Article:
You can use Azure Blueprints (more on this further below) to set a standard for resources across your organisation, which could include enforcement of resource locks among other things.

Resource tags are used to apply metadata to resources. They complement subscriptions and resource groups as another way to categorise and organise things. They help to:

  • Manage resources and locate them easily
  • Report on costs by particular tags
  • Group resources based on criticality and SLAs
  • Classify data security (e.g. confidential)
  • Regulatory compliance (e.g. ISO27001)
  • Run any kind of automation logic on resources with a particular tag

Azure Policy lets you create and enforce policies or initiatives (groups of policies) that apply to resources. To implement a policy, you:

  1. Create a policy definition
  2. Assign it to resources
  3. Review the evaluation results

A policy definition can be used to do things like:

  • Prevent VMs from being deployed in certain regions
  • Restrict which virtual machine sizes can be deployed
  • Enforce MFA on accounts with write permissions
  • Prevent CORS from allowing unrestricted access to web applications
  • Ensure updates are installed on VMs

Azure Blueprints lets you orchestrate things like role assignments, policy assignments, ARM templates and resource groups across your organisation so that you don’t need to set them up for each subscription. Blueprints are made up of artifacts, and they deploy different elements to each subscription (e.g. Allowed locations policy, resources from an ARM template, etc).

Data Protection & Compliance

This is a summary of the Examine privacy, compliance, and data protection standards on Azure module.

Some projects require compliance with certain standards, such as ISO 27001 or government-specific regulations. Azure is compliant with a huge number of these, so it’s quite likely you can use Azure even when working in some of the more regulated sectors.

You can also check the following documents:

  • Microsoft Privacy Statement: how Microsoft manages personal data
  • Online Services Terms: agreement between customer and Microsoft when using services such as Azure or Office 365
  • Data Protection Addendum: more specific about data protection

The Trust Center lets you find information about particular compliance offerings, such as ISO 27001, and how it applies to cloud services on Azure.

The Azure compliance documentation describes how Azure adheres to certain standards, e.g. PCI DSS.

Azure Government is a separate Azure offering for US government. It has the highest level of security, and data centres are physically isolated so they can’t be used by you and me outside the scope of the US government.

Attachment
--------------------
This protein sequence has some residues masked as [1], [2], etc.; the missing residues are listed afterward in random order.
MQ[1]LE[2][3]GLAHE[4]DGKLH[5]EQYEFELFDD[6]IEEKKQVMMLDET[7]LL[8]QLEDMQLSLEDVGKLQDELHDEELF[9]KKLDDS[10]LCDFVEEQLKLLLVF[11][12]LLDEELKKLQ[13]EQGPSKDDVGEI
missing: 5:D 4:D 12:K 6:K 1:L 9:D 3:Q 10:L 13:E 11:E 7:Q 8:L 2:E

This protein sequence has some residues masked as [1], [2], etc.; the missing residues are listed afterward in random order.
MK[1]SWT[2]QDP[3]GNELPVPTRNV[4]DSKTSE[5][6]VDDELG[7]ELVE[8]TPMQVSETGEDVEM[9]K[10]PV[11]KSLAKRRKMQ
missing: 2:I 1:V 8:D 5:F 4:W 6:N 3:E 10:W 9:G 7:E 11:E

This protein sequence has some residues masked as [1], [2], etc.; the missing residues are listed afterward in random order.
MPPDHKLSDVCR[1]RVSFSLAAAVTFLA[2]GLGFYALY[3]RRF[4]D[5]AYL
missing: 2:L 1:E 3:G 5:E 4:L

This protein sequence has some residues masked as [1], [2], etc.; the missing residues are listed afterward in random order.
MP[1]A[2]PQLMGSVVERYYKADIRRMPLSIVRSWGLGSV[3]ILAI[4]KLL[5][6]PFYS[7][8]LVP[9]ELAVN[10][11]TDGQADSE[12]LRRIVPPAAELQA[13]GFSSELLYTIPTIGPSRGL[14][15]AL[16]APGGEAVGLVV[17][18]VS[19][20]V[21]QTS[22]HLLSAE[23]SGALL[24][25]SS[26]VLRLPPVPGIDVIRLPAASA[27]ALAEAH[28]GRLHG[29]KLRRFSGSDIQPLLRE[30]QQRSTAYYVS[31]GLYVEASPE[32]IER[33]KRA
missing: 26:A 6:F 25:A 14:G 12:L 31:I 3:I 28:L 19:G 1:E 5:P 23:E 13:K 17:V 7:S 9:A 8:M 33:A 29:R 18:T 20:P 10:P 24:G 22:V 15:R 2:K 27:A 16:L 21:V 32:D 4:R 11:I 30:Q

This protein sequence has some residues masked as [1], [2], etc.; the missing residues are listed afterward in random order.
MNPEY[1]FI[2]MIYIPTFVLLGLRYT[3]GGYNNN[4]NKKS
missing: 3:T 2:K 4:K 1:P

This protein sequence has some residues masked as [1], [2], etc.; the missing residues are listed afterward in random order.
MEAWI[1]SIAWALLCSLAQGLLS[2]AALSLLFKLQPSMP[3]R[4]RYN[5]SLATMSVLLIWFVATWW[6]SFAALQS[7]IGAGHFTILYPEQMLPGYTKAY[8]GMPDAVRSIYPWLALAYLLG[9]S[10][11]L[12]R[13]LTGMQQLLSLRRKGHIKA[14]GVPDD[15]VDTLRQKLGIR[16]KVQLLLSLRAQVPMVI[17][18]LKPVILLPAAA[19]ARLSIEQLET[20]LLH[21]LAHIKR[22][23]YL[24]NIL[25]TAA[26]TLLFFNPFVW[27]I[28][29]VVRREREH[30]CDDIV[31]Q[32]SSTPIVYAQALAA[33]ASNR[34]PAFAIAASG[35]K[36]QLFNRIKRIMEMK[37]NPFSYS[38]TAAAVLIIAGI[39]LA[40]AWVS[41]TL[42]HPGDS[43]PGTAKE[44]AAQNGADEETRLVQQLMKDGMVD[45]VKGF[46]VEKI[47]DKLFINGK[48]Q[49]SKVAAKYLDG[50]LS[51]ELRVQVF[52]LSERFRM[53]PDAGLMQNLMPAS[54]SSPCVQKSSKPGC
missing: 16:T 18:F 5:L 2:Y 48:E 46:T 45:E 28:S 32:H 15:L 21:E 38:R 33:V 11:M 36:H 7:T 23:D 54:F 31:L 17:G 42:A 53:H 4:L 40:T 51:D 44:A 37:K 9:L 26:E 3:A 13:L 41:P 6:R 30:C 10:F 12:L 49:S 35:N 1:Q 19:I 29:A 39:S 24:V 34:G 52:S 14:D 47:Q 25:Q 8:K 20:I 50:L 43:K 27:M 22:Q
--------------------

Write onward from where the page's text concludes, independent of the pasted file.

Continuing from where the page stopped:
Azure China 21Vianet is the Azure offering in China. Microsoft can’t operate Azure directly in China because of local regulations, so they instead offer it via a partner, 21Vianet. Services offered are mostly the same, but they may vary a little.

Azure Fundamentals Part 4 Summary

This is a summary of the Azure Fundamentals part 4: Describe general security and network security features learning path. Aside from the usual “Introduction to Azure fundamentals” module repeated in every learning path in the series, there are only a couple of other modules on general and network security, respectively.

General Security

This is a summary of the Protect against security threats on Azure module.

Azure Security Center is a service that gives you visibility into the overall security of your Azure and on-premises services, referred to as your security posture. It provides ratings against different regulatory benchmarks such as Azure CIS or PCI DSS, and also provides an overall secure score. The Resource security hygiene section provides a breakdown of security warnings by service type.

Azure Security Center also provides additional security capabilities including:

  • Permitting temporary access to VMs that would normally be blocked to outside traffic
  • Controlling which applications can run on VMs
  • Recommendations for hardening network security groups
  • Monitoring system files on both Windows and Linux against tampering
  • Integration with Azure Logic Apps to automatically trigger actions based on threat detection alerts of Security Center recommendations.

Azure Sentinel is a security analytics service (the more formal term would be security information and event management (SIEM) system). It can:

  • Collect security information from different sources
    • Microsoft services such as Office 365 or Azure Active Directory
    • Non-Microsoft services such as AWS CloudTrail or Okta SSO
    • Other sources that use recognised formats including Common Event Format (CEF), Syslog, or REST API
  • Detect threats based on built-in or custom rules
  • Investigate incidents or suspicious activity
  • Use Azure Monitor Workbooks to automate responses to threats

Azure Key Vault is another security-related service used to store secrets, including passwords, encryption keys, and certificates. These secrets can also be protected by hardware security modules (HSMs). Access to the secrets can be easily monitored.

Azure Dedicated Host is a special VM offering where you have sole access to the physical hardware (as opposed to normal VMs which are shared). This can sometimes be required for compliance reasons.

  • A host group contains multiple dedicated hosts for high availability, similar to VM scale sets.
  • Maintenance control provides control over when regular maintenance updates occur, within a 35-day rolling window.
  • Pricing is per dedicated host, not per VM running on it. Additional charges apply for software licencing, storage, and network usage.

Network Security

This is a summary of the Secure network connectivity on Azure module.

Defence in depth refers to multiple layers of defence including:

  • Physical security: physical access to the data centre.